Health Care Behind Bars: Missed Appointments, No Standards, and High Costs

Sam McCann Senior Writer
Jun 29, 2022

Each year that someone spends in prison cuts their life expectancy by two years. Mass incarceration multiplies that impact on a societal level: if not for incarceration, the U.S. life expectancy would be five years higher.

The abysmal state of health care behind bars bears much of the blame for those figures. Medical neglect kills hundreds of incarcerated people every year despite the 1976 Supreme Court ruling that deliberate indifference to medical needs amounts to cruel and unusual punishment. The COVID-19 pandemic compounded the impact of this inadequate care, with nearly 3,000 incarcerated people dying due to the virus since March 2020.

Routine care is denied

Last month, the New York Supreme Court held the New York City Department of Correction in contempt for failing to comply with an earlier order to provide people in its custody with access to basic medical services. A lawsuit filed by public defenders and pro bono associates noted more than 1,000 instances in December 2021 alone in which someone did not make a scheduled medical appointment because a corrections officer did not escort them. Corrections officers often record incarcerated people as declining treatment that they were in fact never offered. This April, people held on Rikers missed 11,789 medical appointments.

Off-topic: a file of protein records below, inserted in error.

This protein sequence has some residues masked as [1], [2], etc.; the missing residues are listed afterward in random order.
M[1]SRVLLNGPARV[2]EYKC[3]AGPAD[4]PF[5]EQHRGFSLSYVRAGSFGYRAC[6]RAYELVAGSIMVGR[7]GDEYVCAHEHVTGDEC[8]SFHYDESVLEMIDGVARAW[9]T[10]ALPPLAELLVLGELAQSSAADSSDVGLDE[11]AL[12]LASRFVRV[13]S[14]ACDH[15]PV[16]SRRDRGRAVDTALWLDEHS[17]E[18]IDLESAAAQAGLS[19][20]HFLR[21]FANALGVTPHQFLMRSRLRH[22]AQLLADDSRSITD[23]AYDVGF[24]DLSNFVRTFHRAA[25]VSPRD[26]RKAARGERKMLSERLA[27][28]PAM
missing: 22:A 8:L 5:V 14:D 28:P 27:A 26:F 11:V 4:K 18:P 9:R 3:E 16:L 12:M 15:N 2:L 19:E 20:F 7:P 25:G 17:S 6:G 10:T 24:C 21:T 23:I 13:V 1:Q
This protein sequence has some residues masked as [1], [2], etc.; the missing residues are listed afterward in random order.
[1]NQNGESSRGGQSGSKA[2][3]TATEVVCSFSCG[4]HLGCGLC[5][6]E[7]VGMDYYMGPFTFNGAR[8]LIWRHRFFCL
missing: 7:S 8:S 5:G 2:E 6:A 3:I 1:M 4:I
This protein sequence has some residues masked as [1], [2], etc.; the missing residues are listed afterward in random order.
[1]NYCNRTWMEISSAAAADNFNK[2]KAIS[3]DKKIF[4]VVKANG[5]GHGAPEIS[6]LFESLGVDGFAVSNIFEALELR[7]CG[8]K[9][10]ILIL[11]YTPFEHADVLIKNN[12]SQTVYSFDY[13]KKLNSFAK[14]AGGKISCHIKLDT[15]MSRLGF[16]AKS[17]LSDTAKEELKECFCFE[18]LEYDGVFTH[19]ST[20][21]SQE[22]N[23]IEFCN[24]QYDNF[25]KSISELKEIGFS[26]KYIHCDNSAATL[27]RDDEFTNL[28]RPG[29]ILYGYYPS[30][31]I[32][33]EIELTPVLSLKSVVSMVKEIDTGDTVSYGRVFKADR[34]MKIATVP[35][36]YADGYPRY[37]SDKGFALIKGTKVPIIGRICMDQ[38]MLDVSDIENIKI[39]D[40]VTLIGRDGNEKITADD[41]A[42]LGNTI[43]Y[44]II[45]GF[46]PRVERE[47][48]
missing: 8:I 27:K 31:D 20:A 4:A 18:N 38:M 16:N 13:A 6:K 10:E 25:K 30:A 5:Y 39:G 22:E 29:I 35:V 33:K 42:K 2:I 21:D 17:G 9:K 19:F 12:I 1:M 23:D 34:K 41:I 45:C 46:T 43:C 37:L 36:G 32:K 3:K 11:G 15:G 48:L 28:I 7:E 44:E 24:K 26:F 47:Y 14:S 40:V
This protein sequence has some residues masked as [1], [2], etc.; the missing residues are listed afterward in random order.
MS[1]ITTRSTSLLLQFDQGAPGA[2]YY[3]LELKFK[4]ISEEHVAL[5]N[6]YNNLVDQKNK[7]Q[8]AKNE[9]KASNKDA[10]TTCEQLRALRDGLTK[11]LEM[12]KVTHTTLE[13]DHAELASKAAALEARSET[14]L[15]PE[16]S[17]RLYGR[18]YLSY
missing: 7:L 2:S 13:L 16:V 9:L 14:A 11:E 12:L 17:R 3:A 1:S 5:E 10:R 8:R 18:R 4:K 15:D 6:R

The New York ruling highlights the denial of basic care that plagues jails and prisons nationwide. In state facilities, more than 20 percent of incarcerated people with a persistent medical condition go without care. That number jumps to more than 68 percent in local jails. Among a population more likely to suffer from chronic health conditions like heart disease and diabetes, that inadequate care can be deadly.

Denial of medical care stretched to COVID-19 vaccine distribution, too. When vaccine eligibility was introduced, people living in congregate settings such as nursing homes or homeless shelters were given priority access due to their increased vulnerability. However, some states arbitrarily excluded people living in jails and prisons, defying the recommendation of public health experts. New York was one of those states, before the state’s Supreme Court ruled that excluding incarcerated people was dangerous and discriminatory.

Incarcerated people are similarly excluded from Medicaid coverage, which greatly diminishes access to critical care.

Physicians who work in jails also describe conflicts that arise due to the structure of the carceral system, which leaves patients’ health in tension with the corrosive toll of incarceration. “One of the practices that's ongoing today is having health staff clear people for punishment and solitary confinement,” Dr. Homer Venters, former chief medical officer of the New York City jail system, told Gothamist. “It's unethical but it happens in almost every jail in the country and it really degrades our ability to care for patients and [their] ability to trust us.”

No federal standards leave reproductive health on the chopping block